Ryan Leggio: Hi, I'm Ryan Leggio. I'm a mutual fund analyst here at Morningstar. With me today is Allison Thacker, co-portfolio manager of multiple RS growth funds. Allison, thanks so much for joining us.
Allison Thacker: Great, thanks for having me here.
Leggio: Allison, something I wanted to ask you about was the new team structure that RS implemented on multiple funds earlier this year. I was wondering if you could talk a little bit about what you see as the advantages of managing a mutual fund in a team structure.
Thacker: Sure. We actually started this process originally with our technology sector fund. What we found was that the team structure allowed deeper research expertise to be closer to the portfolio. In 2006, we were looking at a lot of our diversified funds. We realized our research organization was surfacing a lot of really excellent stock ideas, but that maybe they weren't getting into the portfolio at the correct weighting, or perhaps not at the correct entry price.
We decided that by moving trading to the edge of the portfolio, closer to the people that had the most information about the stocks, we could capture more alpha on a particular name.Read Full Transcript
So in early 2007, we moved our small-cap growth fund, RSEGX, into this model. Subsequently, that sprang the select growth fund, RSDGX. We've really seen strong improvement in performance, basically because of exactly the premise that made us move to this structure, which was as you have very senior experienced research analysts serving as portfolio managers on these products and thinking like portfolio managers, you can really capture better performance from the average stock that you put into the portfolio on an entry point and exit point perspective.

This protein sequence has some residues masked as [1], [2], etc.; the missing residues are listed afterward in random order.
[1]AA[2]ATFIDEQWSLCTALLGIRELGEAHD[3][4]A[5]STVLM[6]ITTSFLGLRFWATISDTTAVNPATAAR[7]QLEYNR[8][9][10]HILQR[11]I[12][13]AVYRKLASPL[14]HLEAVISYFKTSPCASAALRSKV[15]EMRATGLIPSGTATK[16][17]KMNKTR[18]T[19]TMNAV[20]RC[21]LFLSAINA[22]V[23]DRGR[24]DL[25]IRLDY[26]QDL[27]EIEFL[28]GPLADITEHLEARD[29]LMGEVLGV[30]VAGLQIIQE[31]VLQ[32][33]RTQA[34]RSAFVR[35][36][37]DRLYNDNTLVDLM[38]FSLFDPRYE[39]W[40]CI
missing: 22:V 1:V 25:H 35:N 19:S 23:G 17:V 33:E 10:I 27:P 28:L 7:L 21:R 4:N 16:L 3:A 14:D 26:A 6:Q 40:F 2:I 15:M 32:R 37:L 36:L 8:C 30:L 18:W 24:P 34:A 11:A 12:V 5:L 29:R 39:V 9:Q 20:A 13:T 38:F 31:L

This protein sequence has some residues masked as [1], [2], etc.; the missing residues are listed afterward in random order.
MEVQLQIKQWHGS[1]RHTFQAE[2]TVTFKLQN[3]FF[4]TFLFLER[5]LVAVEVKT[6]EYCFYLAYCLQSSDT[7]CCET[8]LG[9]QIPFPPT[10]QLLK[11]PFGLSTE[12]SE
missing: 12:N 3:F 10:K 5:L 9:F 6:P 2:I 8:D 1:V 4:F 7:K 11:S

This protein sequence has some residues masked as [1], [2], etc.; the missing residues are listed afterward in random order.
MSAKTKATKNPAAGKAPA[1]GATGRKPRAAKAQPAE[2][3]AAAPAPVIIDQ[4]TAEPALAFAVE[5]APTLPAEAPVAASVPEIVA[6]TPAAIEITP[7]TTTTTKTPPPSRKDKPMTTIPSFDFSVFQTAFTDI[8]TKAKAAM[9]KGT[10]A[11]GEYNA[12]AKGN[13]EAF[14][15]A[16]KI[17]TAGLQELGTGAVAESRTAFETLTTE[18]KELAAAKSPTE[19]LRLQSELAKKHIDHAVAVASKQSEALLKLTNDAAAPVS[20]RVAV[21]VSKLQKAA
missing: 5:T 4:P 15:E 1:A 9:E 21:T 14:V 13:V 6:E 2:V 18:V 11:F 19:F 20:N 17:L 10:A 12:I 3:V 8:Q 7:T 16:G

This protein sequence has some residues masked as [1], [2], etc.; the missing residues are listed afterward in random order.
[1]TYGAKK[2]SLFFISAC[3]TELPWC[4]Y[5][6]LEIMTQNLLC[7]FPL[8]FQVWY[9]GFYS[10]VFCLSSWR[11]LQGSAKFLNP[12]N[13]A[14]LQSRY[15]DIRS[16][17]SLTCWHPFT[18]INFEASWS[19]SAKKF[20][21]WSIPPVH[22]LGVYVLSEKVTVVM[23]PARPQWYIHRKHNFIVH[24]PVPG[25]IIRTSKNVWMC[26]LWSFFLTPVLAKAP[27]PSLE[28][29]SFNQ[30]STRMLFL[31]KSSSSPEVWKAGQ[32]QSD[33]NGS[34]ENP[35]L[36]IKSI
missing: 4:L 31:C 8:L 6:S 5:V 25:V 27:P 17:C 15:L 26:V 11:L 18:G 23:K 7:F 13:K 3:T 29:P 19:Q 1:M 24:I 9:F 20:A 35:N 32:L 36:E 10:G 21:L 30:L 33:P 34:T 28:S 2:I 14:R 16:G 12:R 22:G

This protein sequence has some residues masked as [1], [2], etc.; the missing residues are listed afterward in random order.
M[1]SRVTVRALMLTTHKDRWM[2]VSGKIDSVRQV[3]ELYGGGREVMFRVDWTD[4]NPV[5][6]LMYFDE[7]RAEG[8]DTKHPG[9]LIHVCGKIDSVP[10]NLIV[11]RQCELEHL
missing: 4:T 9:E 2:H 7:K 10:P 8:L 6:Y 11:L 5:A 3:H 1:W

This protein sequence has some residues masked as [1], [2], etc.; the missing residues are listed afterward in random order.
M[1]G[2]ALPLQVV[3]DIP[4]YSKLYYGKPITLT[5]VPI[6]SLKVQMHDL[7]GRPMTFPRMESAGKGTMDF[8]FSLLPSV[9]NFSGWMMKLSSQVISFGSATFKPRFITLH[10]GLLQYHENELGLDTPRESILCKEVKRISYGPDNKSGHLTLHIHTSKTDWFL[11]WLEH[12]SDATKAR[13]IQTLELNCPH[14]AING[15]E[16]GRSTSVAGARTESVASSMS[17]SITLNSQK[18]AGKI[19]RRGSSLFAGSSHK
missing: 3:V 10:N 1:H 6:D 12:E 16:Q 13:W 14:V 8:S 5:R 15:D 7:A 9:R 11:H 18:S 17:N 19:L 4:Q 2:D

Leggio: Great. Since the team managed structure was in place during the recent market downturn in March, and since you have the benefit of looking at not only large-cap growth stocks and your funds, but also mid- and very small-growth stocks, were there any particular sectors or cap sizes that got really cheap in your view that you guys were buying?
Thacker: Well, we did see a lot of companies that had been small caps, and during the mid 2000s, they'd run up to be mid-cap stocks. A lot of investors had discovered them. During this downturn with the sell-off, they came back to being small-cap stocks again. These companies were in the $1.5 billion to $3 billion market cap range. We were really able to upgrade the quality of some of our portfolios with some of these great long-term growth companies that we knew very well. We felt still had very strong growth prospects for the next five years, and move them into our smaller-cap and SMID product.
Similarly, I think we saw the same opportunity to buy some formerly large-cap names into our mid-cap product as well. It's been really interesting. Specific sectors where we've seen really great opportunities would include technology. Also I would say energy as well.
It was interesting, during the sell-off in energy at least. You saw similar sell-offs between very high quality, what we think of as secular growth energy companies, as well as just commodity-oriented energy companies. The entire OSX, oil services index, had strong correlation among all the stocks within it.
We were able to pick up some great long-term growth stocks at tremendous values in the fall. Similarly in technology, we were really attracted to this sector because it has a strong cash flow characteristics and low debt rates.
A lot of the software companies and semiconductor companies learned their lesson in the last recession. They were not over levered; they didn't have big pension overhangs.
They sold off just as much as any other group in the market but were fundamentally healthier from a financing perspective. They don't need outside capital markets to grow.
We really took up our investments in the technology sector. We were able to buy some great long-term franchises at 10 times cash flow. Which is a great long-term valuation to get in at.